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The Encyclopedia of Mathematics states that a semiring is
"A non-empty set S with two associative binary operations + and $\cdot$, satisfying the distributive laws"...

https://encyclopediaofmath.org/wiki/Semi-ring

Thus, we may expect the following four elements in a semiring:

  • Additive zero $a$: $a + x = x + a=a$ for all $x$;
  • Additive identity $b$: $b + x = x + b = x$ for all $x$;
  • Multiplicative zero $c$: $c\cdot x = x \cdot c = c$ for all $x$;
  • Multiplicative identity $d$: $d\cdot x = x \cdot d = x$ for all $x$.

But the Encyclopedia of Mathematics says:
"An additive zero in a semiring $S$ is an element $a$ such that $a + x = x + a = x$ for all $x$".

What is the name of the "true" additive zero of a semiring in this case?
Is it possible to add it into any semiring?

For example:

  • $a + x = x + a = a$,
  • $a \cdot x = x \cdot a = 0$ (the multiplicative zero)

for any $x$.

Is there an example of a semiring in which $0 \ne a \cdot x \ne a$ for some $x$,
where $a$ is the "true" additive zero: $a + x = x + a = a$?

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  • $\begingroup$ Multiplicative unity $1$ of a semiring $S$ is also called as additive zero. $\endgroup$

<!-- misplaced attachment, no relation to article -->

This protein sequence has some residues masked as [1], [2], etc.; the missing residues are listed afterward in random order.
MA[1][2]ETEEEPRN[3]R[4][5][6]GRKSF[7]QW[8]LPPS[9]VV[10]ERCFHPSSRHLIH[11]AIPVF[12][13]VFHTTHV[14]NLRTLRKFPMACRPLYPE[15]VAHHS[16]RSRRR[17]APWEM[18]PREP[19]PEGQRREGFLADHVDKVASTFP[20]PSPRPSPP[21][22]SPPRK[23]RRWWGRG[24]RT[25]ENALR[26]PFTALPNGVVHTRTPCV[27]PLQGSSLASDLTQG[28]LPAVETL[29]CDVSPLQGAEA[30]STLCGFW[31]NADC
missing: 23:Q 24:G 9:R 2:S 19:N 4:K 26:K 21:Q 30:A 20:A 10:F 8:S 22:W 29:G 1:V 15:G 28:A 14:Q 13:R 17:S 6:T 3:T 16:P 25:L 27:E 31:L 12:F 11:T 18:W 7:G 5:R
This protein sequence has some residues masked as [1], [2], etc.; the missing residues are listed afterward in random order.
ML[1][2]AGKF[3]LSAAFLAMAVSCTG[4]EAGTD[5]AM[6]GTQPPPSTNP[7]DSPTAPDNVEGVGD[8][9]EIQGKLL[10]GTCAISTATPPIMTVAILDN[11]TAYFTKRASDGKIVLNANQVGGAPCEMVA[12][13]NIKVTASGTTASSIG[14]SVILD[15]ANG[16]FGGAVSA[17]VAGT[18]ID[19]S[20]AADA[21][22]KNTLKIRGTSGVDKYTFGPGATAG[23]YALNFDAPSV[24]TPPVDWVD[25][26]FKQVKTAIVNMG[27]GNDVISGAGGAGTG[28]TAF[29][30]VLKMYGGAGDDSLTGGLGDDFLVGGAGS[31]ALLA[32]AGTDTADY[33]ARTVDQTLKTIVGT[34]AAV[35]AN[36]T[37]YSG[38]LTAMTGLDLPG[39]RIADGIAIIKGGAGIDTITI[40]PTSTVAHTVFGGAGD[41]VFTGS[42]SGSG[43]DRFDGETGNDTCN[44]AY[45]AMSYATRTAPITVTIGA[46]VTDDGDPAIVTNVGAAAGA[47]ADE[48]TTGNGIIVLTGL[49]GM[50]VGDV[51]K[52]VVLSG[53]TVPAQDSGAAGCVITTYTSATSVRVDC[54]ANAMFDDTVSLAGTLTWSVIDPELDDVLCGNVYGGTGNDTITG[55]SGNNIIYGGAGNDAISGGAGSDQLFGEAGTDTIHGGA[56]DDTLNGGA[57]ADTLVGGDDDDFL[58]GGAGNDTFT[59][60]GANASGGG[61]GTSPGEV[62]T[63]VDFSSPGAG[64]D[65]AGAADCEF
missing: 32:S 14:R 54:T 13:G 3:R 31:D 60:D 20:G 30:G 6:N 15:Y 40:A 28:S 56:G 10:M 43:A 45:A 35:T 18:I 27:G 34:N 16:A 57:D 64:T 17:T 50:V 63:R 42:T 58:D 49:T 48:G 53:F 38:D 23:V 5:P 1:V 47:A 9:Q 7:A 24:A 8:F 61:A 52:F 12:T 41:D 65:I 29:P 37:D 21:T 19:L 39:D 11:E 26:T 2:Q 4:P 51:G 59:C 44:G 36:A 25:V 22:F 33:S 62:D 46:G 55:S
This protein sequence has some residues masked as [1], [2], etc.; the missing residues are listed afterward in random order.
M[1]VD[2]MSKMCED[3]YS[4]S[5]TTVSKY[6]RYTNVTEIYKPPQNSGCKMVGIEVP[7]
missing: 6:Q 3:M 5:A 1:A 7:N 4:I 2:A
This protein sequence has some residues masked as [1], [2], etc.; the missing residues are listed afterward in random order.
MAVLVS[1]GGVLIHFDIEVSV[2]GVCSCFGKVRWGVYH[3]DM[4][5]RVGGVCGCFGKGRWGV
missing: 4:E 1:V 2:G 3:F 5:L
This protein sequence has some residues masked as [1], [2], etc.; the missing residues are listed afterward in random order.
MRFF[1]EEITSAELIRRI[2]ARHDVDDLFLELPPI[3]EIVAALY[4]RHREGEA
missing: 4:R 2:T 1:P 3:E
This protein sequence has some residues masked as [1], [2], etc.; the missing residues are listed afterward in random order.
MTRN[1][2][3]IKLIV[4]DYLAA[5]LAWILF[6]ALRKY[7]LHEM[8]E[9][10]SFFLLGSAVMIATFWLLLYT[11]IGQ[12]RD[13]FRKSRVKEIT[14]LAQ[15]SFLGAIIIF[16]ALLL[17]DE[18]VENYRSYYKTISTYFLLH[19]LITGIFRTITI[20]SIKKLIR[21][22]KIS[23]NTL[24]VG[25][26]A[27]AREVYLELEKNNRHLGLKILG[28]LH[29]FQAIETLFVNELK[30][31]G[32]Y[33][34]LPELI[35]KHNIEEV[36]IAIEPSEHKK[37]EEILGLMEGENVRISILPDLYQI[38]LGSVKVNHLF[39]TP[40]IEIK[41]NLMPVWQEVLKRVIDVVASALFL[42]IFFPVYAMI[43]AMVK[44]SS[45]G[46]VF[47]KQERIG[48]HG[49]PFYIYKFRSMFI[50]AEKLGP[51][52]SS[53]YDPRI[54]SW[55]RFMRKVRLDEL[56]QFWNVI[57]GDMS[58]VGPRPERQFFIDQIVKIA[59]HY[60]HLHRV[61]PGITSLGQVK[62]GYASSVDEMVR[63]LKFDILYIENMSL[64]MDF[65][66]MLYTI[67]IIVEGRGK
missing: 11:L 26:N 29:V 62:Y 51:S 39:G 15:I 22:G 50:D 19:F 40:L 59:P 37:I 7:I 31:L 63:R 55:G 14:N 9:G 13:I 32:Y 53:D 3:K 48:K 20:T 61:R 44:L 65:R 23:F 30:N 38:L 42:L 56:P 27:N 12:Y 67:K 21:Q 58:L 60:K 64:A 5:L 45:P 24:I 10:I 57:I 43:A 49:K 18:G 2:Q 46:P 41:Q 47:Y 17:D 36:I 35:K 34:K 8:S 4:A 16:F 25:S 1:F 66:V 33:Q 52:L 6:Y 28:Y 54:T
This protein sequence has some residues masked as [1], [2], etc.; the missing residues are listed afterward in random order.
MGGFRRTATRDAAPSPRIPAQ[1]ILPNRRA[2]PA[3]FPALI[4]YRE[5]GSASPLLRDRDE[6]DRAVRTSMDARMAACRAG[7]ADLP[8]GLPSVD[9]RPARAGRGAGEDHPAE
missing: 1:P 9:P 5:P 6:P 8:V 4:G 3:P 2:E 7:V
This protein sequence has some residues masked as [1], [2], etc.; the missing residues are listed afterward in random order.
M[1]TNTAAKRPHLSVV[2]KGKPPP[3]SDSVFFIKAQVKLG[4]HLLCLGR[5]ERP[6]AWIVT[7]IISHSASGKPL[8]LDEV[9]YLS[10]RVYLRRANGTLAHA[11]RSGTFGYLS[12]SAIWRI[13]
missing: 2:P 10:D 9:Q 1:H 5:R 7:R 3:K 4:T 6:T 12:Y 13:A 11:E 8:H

– gete
    Jul 7, 2020 at 17:14
  • $\begingroup$ @gete The question is how we call the "true" additive zero. $\endgroup$
    – Alex C
    Jul 7, 2020 at 18:23

1 Answer 1

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Note that the definition of the notion of semiring is not yet settled. In a semiring $(S, +, \cdot)$, some authors consider that $(S, +)$ and $(S, \cdot)$ are semigroups, while others consider $(S, +)$ as a commutative monoid with identity $0$ (say). When $(S, \cdot)$ is a monoid with unity $1$ (say), the structure $(S, +, \cdot)$ is also called hemiring.

Edit: Here, $1$ is additive zero if and only if $x+1=1=1+x$ for all $x\in S$, and $0$ is multiplicative zero as $0\cdot x=0=x\cdot 0$. To your last question, the answer is yes.

For example in case of distributive lattice $(L, \vee, \wedge, 0, 1)$, where $0$ and $1$ are bottom and top elements, respectively of $L$, $1$ is additive zero. While if we take $S=\Bbb N_{0}$, the set of non- negative integers endowed with the operations $(+)$ as usual addition and $(\cdot)$ as usual multiplication on $S$, then $1$ will not be additive zero (though it is multiplicative unity).

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  • $\begingroup$ @AlexC Now, the answer is edited. $\endgroup$
    – gete
    Jul 7, 2020 at 20:01
  • $\begingroup$ @AlexC Oh! thanks for the correction. It is corrected now. $\endgroup$
    – gete
    Jul 8, 2020 at 1:51
  • $\begingroup$ In case of the distributive lattice: $0$ is a multiplicative zero and an additive identity, and $1$ is an additive zero and a multiplicative identity (or vice versa if we swap the addition and multiplication). Correct? $\endgroup$
    – Alex C
    Jul 8, 2020 at 2:35
  • $\begingroup$ @AlexC yes, it is.. $\endgroup$
    – gete
    Jul 8, 2020 at 3:07

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